13 of 16 people found the following review helpful
This review is from: The Nightcomers (DVD)
The famous prequel to "The Innocents" is finally available on DVD, but sadly it could never come close to the subtle perfection of that classic. Still, it's still an interesting film. Starring Marlon Brando and Stephanie Beacham, it imagines a possible scenario that may have been played out between Quint and Miss Jessell (who are already dead at the start of the action in the original novel, "The Turn Of The Screw"), and the two children who interact with them. A new governess is left with the psychological mess they left behind in the minds of these children, and that is the role played by Deborah Kerr in the 1960 classic, but it forms just the tail end of the film we have here.
First of all, Marlon Brando does a good job as the gardener/handyman. He portrays just the right amount of latent brutality and sex appeal to convince you that a prim governess could fall under his spell. I'm no Brando expert, and it may be that he is just playing himself, but it works...my only quibble is his rather thickly laid-on Irish accent which sounds a bit too forced to totally convince. Stephanie Beacham also fares well as the governess, although her character is sketched in far less detail. The two children are played rather woodenly, but to be fair they (and the rest of the cast) are hampered by a pretty hideous script which thinks it is approximating the style of talking in England in Victorian times, with lots of "pray tell me" and "you scoundrel" type of dialogue, and nobody ever uses contractions, which sounds extremely affected. Another main problem with the movie is that it is... well, just a bit low on events. Winner goes a bit overboard on the symbolism with shots of dolls without eyes, small animals dead or dying, or childhood toys found covered in maggots (gasp!). It's almost like he's copied his ideas from "The Innocents", (recalling a great scene when a cockroach crawls out of the mouth of a cherub statue), but he doesn't really need to do this as there is no mystery about how and why the children are acting in the way that they do, whereas in "The Innocents" we are trying to ascertain what is true and what is imagined. Here, it's all quite obvious.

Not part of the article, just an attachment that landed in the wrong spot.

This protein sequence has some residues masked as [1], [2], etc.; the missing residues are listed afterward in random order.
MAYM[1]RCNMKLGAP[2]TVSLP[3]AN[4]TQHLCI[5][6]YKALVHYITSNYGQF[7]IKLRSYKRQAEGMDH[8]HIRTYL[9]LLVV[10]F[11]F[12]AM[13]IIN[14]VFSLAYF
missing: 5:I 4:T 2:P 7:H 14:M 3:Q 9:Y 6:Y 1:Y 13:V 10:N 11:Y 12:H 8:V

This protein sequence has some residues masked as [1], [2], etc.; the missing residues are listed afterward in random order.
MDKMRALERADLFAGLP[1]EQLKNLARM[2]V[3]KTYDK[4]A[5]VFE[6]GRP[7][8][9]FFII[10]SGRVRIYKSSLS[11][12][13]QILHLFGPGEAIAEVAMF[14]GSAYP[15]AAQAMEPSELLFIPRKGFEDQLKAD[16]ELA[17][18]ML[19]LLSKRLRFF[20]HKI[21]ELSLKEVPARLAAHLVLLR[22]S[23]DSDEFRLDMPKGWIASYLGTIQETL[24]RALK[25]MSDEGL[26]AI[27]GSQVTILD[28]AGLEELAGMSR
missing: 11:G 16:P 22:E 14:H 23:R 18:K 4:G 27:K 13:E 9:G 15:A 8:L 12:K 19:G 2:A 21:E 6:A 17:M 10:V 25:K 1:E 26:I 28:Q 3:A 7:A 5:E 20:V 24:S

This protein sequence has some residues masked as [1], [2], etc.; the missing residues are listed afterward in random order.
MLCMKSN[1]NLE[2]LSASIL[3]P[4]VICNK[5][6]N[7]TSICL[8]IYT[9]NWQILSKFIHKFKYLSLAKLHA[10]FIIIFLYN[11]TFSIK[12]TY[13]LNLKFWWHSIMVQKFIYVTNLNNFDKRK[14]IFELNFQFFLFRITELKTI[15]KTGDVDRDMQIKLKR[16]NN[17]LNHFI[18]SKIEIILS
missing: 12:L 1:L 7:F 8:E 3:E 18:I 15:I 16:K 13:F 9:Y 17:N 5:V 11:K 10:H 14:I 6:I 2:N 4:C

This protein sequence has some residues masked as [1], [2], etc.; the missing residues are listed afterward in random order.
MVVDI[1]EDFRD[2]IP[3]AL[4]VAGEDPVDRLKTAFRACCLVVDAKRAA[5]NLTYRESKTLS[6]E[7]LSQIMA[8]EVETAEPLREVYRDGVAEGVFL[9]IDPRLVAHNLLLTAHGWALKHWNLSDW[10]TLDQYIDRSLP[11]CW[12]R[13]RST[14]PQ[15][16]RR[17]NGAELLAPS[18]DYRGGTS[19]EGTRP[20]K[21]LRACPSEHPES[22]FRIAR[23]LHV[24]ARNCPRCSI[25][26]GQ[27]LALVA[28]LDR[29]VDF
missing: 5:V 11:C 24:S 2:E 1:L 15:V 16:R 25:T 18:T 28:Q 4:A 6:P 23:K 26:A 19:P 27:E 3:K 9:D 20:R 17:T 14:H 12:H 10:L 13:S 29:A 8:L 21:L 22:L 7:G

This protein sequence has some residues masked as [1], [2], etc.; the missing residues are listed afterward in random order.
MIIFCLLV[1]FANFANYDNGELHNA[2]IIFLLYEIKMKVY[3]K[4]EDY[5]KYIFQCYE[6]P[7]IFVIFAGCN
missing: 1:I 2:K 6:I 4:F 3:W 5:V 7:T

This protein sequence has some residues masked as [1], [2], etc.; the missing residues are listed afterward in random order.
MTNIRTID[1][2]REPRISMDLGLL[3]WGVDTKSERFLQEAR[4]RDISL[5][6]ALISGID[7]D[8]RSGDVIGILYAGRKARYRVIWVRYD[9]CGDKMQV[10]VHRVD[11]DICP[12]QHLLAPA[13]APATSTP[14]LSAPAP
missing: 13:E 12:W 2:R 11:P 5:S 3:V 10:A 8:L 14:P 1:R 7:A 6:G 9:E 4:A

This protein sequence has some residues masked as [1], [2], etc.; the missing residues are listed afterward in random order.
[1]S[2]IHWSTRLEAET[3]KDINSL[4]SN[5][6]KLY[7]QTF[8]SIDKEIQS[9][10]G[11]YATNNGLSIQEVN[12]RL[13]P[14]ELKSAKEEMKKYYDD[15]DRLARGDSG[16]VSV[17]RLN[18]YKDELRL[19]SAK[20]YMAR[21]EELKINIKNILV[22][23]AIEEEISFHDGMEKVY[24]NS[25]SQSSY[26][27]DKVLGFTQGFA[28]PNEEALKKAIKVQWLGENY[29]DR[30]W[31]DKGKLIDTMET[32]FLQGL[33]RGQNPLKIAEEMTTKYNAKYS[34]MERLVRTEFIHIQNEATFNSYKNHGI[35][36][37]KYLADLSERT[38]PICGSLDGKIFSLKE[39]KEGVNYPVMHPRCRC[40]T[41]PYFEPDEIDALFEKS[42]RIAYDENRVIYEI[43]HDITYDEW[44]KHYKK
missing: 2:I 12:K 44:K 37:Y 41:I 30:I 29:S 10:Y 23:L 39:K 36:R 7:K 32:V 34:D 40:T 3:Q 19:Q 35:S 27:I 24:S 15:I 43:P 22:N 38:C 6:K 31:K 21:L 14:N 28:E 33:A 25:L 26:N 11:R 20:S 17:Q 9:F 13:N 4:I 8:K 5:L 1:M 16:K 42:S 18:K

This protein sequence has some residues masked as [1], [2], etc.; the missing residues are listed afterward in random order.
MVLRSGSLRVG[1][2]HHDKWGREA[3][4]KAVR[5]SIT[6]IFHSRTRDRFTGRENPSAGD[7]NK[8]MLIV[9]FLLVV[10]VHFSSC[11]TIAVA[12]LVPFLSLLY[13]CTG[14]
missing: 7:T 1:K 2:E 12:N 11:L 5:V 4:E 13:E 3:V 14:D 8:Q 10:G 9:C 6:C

Obviously filmed on location in Britain in the early 1970's (I know it's a period setting, but that golden age of British horror movies - the time of the famous Hammer Horror style - is unmistakeable!), the film is certainly beautiful to look at. The action is set in lush forests and gardens, as well as the impressively period looking country mansion. Highlights are of course based around much corset ripping and a certain amount of sado-masochistic goings on between the two adults, all of which is spied upon by the two charges, ultimately corrupting them with a twisted view of the relationship between love and death, as much as an interest in kinky thrills. Interestingly, the two children seem an awful lot older in this film than they actually turned out to be in "The Innocents", but I suppose having them as pre-teens would have made too much of the material un-filmable.
There's no supernatural element at all (as the cast are all still alive in this movie!), so it's just a dark romp through sordid and sexy goings on at a country estate, culminating in two deaths, and two very messed-up children. And of course, because of "The Innocents", everybody knows that there can only be one ending, so there's no surprises there. It tries to be shocking (children copying the perversions of adults-gasp!) but it really plays that aspect pretty safe. But again, it does look lovely - there's no substitute for filming in location on a gorgeous British country estate. And the sight of Stephanie Beacham when the dead body of Miss Jessell is discovered is one of the more bizarre images in period horror cinema - you won't forget that shot!
Sadly, due to the coarseness in handling the overall idea, it is mostly a rather uninvolving story, but director Michael Winner goes into it all with gusto, so it's an interesting one none the less.
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Initial post: Sep 30, 2013 9:47:05 PM PDT
Thank you for an interesting review of a rather uninteresting movie. Whatever its merits or lack thereof, it's well to remember that "The Nightcomers" is not, nor does it make claim to be, a "prequel to 'The Innocents'" (1961). It may be termed a "prequel" to the Henry James' novella "The Turn of the Screw" (1898), but that's hardly the same thing especially considering that James work is truly "famous" and had already been adapted for the stage and screen prior to the "The Innocents" (which, itself, takes notable liberties with James' text).
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